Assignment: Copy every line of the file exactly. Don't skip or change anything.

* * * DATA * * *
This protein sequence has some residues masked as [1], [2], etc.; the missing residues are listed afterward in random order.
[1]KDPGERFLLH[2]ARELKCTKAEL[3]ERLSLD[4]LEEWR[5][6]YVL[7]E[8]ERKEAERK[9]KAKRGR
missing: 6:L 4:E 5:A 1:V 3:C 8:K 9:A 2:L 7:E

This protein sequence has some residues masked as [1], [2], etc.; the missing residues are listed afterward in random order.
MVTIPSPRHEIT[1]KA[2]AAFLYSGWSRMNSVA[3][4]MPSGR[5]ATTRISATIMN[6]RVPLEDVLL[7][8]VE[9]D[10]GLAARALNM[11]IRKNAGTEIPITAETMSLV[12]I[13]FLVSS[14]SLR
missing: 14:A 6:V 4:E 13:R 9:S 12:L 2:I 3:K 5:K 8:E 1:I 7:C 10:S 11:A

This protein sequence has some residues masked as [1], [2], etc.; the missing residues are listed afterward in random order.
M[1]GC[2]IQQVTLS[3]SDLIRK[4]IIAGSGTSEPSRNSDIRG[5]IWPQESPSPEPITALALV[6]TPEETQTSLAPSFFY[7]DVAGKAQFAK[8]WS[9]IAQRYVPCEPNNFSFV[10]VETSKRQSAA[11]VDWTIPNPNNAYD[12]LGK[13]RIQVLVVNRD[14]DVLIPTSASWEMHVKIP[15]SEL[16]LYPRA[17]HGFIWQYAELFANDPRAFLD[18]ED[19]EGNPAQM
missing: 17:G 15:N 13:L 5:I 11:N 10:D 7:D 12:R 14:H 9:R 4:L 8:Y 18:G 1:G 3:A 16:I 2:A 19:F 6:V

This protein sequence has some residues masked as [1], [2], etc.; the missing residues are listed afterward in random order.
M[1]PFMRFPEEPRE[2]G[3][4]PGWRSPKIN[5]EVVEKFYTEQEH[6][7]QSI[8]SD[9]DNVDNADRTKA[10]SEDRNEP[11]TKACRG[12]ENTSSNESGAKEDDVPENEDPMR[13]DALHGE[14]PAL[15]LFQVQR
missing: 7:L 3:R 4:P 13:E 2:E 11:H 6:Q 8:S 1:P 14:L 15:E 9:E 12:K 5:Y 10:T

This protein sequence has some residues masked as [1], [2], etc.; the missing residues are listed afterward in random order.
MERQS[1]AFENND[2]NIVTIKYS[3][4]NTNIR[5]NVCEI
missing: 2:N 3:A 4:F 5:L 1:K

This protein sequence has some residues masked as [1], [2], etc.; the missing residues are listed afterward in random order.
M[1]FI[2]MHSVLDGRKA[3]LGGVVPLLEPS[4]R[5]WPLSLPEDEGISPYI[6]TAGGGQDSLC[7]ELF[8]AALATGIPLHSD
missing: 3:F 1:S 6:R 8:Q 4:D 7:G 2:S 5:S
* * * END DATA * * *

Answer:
This protein sequence has some residues masked as [1], [2], etc.; the missing residues are listed afterward in random order.
[1]KDPGERFLLH[2]ARELKCTKAEL[3]ERLSLD[4]LEEWR[5][6]YVL[7]E[8]ERKEAERK[9]KAKRGR
missing: 6:L 4:E 5:A 1:V 3:C 8:K 9:A 2:L 7:E

This protein sequence has some residues masked as [1], [2], etc.; the missing residues are listed afterward in random order.
MVTIPSPRHEIT[1]KA[2]AAFLYSGWSRMNSVA[3][4]MPSGR[5]ATTRISATIMN[6]RVPLEDVLL[7][8]VE[9]D[10]GLAARALNM[11]IRKNAGTEIPITAETMSLV[12]I[13]FLVSS[14]SLR
missing: 14:A 6:V 4:E 13:R 9:S 12:L 2:I 3:K 5:K 8:E 1:I 7:C 10:S 11:A

This protein sequence has some residues masked as [1], [2], etc.; the missing residues are listed afterward in random order.
M[1]GC[2]IQQVTLS[3]SDLIRK[4]IIAGSGTSEPSRNSDIRG[5]IWPQESPSPEPITALALV[6]TPEETQTSLAPSFFY[7]DVAGKAQFAK[8]WS[9]IAQRYVPCEPNNFSFV[10]VETSKRQSAA[11]VDWTIPNPNNAYD[12]LGK[13]RIQVLVVNRD[14]DVLIPTSASWEMHVKIP[15]SEL[16]LYPRA[17]HGFIWQYAELFANDPRAFLD[18]ED[19]EGNPAQM
missing: 17:G 15:N 13:L 5:I 11:N 10:D 7:D 12:R 14:H 9:R 4:L 8:Y 18:G 1:G 3:A 16:I 2:A 19:F 6:V

This protein sequence has some residues masked as [1], [2], etc.; the missing residues are listed afterward in random order.
M[1]PFMRFPEEPRE[2]G[3][4]PGWRSPKIN[5]EVVEKFYTEQEH[6][7]QSI[8]SD[9]DNVDNADRTKA[10]SEDRNEP[11]TKACRG[12]ENTSSNESGAKEDDVPENEDPMR[13]DALHGE[14]PAL[15]LFQVQR
missing: 7:L 3:R 4:P 13:E 2:E 11:H 6:Q 8:S 1:P 14:L 15:E 9:E 12:K 5:Y 10:T

This protein sequence has some residues masked as [1], [2], etc.; the missing residues are listed afterward in random order.
MERQS[1]AFENND[2]NIVTIKYS[3][4]NTNIR[5]NVCEI
missing: 2:N 3:A 4:F 5:L 1:K

This protein sequence has some residues masked as [1], [2], etc.; the missing residues are listed afterward in random order.
M[1]FI[2]MHSVLDGRKA[3]LGGVVPLLEPS[4]R[5]WPLSLPEDEGISPYI[6]TAGGGQDSLC[7]ELF[8]AALATGIPLHSD
missing: 3:F 1:S 6:R 8:Q 4:D 7:G 2:S 5:S